BOOKS

In­cred­i­ble sto­ries of sur­vival in some of the world’s most in­hos­pitable places

Emirates Man - - CONTENTS -

1. MIR­A­CLE IN THE AN­DES, BY NANDO PAR­RADO

Uruguayan Nando Par­rado is one of 16 peo­ple to sur­vive a plane crash in the An­des in Oc­to­ber 1972 and Mir­a­cle is his ac­count of how he and the rest of the pas­sen­gers stayed alive for two months in ex­treme, moun­tain­ous con­di­tions. Par­rado was part of a rugby team on their way to a tour­na­ment, and his sto­ries re­veals how they broke the ul­ti­mate taboo to stay alive by eat­ing the bod­ies of their dead team­mates. He was also one of two sur­vivors who hiked for almost ten days to nd help and be­fore he left, he fa­mously gave the oth­ers per­mis­sion to eat his dead sis­ter and mother. “I don’t want this to be seen as an epic trek of su­per­hu­man be­ings, be­cause I was so afraid, so hu­mil­i­ated by the size of those moun­tains,” he once said. “I had this phys­i­cal fear in my stom­ach. And I was think­ing of me, not of sav­ing the other guys.” Ethan Hawke played Par­rado in the 1993 movie Alive, a lm Par­rado de­scribed once as like a ‘ pic­nic’ com­pared to the real or­deal.

2. INTO THIN AIR: A PER­SONAL AC­COUNT OF THE MT EVER­EST DIS­AS­TER, BY JON KRAKAUER

Moun­taineer and jour­nal­ist Jon Krakauer’s ac­count of the 1996 Mount Ever­est catas­tro­phe is one of the most read, and most con­tro­ver­sial, books about an in­ci­dent in which eight climbers died on the moun­tain dur­ing a storm. Krakauer’s orig­i­nal mag­a­zine as­sign­ment was to climb to basecamp and write a piece on the com­mer­cial­i­sa­tion of the moun­tain range, but he in­stead spent a year train­ing for a hike to the sum­mit. Into Thin Air is par­tic­u­larly crit­i­cal of the res­cue at­tempts made by Rus­sian climber and guide Ana­toli Boukreev, who left the sum­mit be­fore other climbers ( to pre­pare for a res­cue mis­sion), and Krakaur’s ques­tions his judge­ment and use of equip­ment in the book. Re­spected moun­taineers such as Galen Row­ell have slated th­ese claims and Krakauer has been ac­cused of be­ing asleep while Boukreev was res­cu­ing two climbers. The Rus­sian wrote his own book, The Climb, to an­swer the claims made by Krakauer.

3. BE­TWEEN A ROCK AND A HARD PLACE, BY ARON RAL­STON

Back in April 2003, Amer­i­can hiker Aron Ral­ston had to do the un­think­able: hack off his own arm after it got caught un­der­neath an 800lb boulder in Utah. It took Ral­ston six days, who had ven­tured out into the wilder­ness with hardly any food or wa­ter, to do the deed with a blunt mul­ti­tool. He said the pain felt the same as slam­ming your nger in a car door, but con­tin­u­ously for six days. “The ac­tual cut­ting was a dif­fer­ent kind of pain. There are nerve end­ings in cer­tain parts of your arm tis­sue. So when I broke the bone it hurt of course, but for me it was a happy mo­ment be­cause that was what was trap­ping me. It was the rst time I re­alised I would soon be free.” James Franco played Ral­ston in the 2010, Os­car- nom­i­nated movie adap­ta­tion 127 Hours.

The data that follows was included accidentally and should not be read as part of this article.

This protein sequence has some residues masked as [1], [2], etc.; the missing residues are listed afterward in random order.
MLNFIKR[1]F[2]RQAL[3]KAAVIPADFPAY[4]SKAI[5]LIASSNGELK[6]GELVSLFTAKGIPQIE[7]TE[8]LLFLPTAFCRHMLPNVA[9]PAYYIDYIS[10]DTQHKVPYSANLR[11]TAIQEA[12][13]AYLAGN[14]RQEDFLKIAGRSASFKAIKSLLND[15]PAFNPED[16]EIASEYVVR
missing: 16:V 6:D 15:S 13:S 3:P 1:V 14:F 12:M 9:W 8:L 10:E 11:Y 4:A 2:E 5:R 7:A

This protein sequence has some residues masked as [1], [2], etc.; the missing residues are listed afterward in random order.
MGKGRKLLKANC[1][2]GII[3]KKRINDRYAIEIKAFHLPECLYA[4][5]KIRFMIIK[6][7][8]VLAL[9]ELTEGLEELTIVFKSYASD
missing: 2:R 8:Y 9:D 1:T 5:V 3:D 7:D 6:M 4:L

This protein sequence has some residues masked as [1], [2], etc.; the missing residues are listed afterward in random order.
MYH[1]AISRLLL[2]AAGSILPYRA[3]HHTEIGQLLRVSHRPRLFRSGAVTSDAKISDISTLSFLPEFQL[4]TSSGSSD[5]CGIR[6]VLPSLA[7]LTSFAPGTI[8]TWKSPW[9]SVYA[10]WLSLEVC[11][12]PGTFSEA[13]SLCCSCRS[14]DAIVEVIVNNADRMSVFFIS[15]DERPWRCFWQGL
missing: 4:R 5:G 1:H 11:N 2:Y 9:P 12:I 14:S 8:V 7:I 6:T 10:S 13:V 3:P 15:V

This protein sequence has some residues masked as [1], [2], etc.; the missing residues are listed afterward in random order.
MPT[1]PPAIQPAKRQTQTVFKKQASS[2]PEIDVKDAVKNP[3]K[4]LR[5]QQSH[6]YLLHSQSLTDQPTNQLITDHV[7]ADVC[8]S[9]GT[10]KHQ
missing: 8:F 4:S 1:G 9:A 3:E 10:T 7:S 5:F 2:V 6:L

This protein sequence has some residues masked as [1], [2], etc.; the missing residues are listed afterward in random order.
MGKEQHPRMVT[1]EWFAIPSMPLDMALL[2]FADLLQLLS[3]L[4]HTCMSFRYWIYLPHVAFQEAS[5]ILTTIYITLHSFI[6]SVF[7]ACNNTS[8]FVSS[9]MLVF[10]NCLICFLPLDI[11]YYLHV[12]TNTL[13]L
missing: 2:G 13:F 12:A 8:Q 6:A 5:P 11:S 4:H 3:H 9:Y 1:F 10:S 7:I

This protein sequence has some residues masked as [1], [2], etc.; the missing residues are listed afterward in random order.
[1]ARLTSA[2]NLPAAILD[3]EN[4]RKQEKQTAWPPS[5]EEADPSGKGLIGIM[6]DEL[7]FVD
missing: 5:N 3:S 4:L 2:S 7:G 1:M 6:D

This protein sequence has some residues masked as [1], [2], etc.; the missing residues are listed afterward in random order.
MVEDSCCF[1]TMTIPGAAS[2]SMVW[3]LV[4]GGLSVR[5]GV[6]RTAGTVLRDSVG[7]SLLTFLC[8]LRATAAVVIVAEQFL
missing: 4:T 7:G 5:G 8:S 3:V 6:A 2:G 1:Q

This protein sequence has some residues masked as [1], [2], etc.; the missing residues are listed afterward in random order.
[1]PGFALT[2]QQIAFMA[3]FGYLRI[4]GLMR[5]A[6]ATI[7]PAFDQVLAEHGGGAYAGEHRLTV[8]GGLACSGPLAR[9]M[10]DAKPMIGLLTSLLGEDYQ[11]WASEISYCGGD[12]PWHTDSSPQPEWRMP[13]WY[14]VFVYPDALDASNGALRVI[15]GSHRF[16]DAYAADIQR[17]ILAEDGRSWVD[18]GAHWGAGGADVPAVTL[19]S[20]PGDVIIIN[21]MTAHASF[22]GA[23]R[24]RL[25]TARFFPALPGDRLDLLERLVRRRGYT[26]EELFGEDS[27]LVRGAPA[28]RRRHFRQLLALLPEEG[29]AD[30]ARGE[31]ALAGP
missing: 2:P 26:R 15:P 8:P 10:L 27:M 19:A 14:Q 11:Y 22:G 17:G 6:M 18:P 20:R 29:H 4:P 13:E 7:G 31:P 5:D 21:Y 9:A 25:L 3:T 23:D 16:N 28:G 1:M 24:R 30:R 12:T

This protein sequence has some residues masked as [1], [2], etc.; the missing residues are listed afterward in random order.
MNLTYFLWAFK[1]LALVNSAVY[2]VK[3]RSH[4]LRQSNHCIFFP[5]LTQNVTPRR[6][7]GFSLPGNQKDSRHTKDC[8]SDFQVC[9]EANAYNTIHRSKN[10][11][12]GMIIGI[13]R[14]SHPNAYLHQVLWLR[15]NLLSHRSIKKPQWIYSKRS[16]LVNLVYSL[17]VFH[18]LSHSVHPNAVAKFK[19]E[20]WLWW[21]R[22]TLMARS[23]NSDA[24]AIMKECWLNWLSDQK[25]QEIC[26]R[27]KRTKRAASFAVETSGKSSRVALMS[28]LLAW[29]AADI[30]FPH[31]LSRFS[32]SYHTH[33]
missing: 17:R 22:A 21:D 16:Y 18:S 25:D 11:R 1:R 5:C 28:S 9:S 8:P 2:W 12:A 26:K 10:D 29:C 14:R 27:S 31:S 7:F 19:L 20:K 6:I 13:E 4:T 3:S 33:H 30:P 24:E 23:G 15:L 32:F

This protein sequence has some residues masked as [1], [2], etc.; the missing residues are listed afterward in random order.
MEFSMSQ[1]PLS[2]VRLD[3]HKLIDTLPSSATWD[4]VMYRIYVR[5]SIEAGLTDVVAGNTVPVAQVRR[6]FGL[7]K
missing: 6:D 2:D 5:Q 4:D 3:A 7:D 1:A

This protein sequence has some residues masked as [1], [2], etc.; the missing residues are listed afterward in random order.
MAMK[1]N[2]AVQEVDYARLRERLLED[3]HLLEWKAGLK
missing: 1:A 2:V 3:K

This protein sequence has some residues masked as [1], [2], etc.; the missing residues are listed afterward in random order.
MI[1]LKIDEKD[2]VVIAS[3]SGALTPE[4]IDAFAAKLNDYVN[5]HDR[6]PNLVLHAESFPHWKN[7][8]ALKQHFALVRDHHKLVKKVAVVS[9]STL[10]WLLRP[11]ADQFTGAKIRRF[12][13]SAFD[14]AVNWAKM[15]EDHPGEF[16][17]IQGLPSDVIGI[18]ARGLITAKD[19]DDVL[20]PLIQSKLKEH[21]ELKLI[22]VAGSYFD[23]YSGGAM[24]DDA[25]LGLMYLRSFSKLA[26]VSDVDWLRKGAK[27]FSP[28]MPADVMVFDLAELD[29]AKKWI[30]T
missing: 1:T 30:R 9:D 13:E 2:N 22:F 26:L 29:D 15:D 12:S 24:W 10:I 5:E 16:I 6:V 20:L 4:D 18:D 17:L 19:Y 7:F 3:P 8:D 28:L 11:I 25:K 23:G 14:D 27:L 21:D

4. ADRIFT: SEV­ENTY- SIX DAYS LOST AT SEA, BY STEVEN CAL­LA­HAN

Amer­i­can naval ar­chi­tect and sailor Steven Cal­la­han’s sloop ( a sail­ing boat with a sin­gle

mast) was caught in a storm six days out to sea from the coast of Antigua in 1982, and he was forced to aban­don ship and board a six- per­son inf lat­able life raft. He man­aged to take enough sup­plies with him to last a few days ( in­clud­ing a sleep­ing bag, some food, nav­i­ga­tion charts, a spear gun, and so­lar stills, which he used to make drink­ing wa­ter), but the re­mote­ness of his lo­ca­tion meant res­cue took con­sid­er­ably longer then that. He was forced to live like, “an aquatic cave­man” for 76 days and sur­vived on a diet of mahi- mahi and trig­ger­fish he caught with his spear gun, plus bar­na­cles and birds. Cal­la­han was a con­sul­tant for the 2012 movie Life Of Pi, di­rected by Ang Lee, and is still a keen sailor.

5. THE DAM­AGE DONE: TWELVE YEARS OF HELL IN A BANGKOK PRISON, BY WAR­REN FEL­LOWS

Aus­tralian au­thor War­ren Fel­lows was sentenced to 12 years in Bangkok’s no­to­ri­ous Bang Kwang prison in 1978 on drug smug­gling charges. He wit­nessed mul­ti­ple hu­man rights atroc­i­ties in the prison, com­mit­ted both by fel­low pris­on­ers and by guards. He was tor­tured, had to re­sort to eat­ing rats and was of­ten kept in soli­tary. He tried to com­mit sui­cide sev­eral times and be­came an ad­dict. Fel­lows makes no ex­cuses for his pun­ish­ment and has even claimed since his re­lease that a drug smug­gler be­com­ing ad­dicted was “poetic jus­tice” for his crimes.

All books avail­able at ama­zon. com

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Re­spected moun­taineers such as Galen Row­ell have slated th­ese claims and Krakauer has been ac­cused of be­ing asleep while Boukreev was res­cu­ing two climbers. The Rus­sian wrote his own book, The Climb, to an­swer the claims made by Krakauer.

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